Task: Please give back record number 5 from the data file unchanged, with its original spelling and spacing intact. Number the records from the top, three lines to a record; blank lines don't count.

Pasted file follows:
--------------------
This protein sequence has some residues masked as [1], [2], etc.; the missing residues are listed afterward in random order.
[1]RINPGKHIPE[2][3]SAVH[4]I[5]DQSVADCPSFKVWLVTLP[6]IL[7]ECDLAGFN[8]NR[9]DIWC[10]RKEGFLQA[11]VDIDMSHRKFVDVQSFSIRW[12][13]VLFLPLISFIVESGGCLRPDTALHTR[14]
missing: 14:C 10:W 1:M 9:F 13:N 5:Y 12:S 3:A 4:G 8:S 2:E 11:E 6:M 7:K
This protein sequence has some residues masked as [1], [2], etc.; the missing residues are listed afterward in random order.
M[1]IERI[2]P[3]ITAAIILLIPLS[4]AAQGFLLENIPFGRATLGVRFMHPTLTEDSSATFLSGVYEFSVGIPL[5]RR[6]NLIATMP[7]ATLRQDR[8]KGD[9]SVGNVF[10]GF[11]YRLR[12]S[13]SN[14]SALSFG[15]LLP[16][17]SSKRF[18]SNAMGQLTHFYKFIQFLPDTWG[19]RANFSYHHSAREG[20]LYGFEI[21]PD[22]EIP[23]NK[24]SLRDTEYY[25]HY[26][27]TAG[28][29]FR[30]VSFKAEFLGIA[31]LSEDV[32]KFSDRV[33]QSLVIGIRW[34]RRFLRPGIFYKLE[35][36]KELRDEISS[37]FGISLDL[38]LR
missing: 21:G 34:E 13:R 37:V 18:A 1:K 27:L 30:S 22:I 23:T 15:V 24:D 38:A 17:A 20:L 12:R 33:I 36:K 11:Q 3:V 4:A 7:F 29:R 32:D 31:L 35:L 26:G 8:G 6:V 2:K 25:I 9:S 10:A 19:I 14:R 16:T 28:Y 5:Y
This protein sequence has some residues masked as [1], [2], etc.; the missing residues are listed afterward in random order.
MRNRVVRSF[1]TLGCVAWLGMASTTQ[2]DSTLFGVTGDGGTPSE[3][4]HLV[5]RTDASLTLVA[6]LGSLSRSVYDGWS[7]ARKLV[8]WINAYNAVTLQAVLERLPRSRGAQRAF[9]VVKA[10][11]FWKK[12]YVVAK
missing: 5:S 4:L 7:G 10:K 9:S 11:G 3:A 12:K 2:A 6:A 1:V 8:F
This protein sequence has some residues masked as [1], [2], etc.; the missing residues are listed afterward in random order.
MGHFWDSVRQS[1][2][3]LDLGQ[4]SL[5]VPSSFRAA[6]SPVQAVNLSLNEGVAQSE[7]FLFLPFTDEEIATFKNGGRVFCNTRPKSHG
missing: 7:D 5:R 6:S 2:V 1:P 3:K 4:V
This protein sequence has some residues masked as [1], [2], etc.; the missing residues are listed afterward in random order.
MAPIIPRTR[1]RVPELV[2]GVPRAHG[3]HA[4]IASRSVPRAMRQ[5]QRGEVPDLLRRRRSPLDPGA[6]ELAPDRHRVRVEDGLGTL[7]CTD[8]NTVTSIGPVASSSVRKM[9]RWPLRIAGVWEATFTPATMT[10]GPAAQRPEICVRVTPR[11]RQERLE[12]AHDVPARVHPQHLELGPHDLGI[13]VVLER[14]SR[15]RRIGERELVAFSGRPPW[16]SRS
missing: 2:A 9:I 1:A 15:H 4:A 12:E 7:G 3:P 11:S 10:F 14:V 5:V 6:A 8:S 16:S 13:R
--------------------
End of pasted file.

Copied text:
This protein sequence has some residues masked as [1], [2], etc.; the missing residues are listed afterward in random order.
MAPIIPRTR[1]RVPELV[2]GVPRAHG[3]HA[4]IASRSVPRAMRQ[5]QRGEVPDLLRRRRSPLDPGA[6]ELAPDRHRVRVEDGLGTL[7]CTD[8]NTVTSIGPVASSSVRKM[9]RWPLRIAGVWEATFTPATMT[10]GPAAQRPEICVRVTPR[11]RQERLE[12]AHDVPARVHPQHLELGPHDLGI[13]VVLER[14]SR[15]RRIGERELVAFSGRPPW[16]SRS
missing: 2:A 9:I 1:A 15:H 4:A 12:E 7:G 3:P 11:S 10:F 14:V 5:V 6:A 8:S 16:S 13:R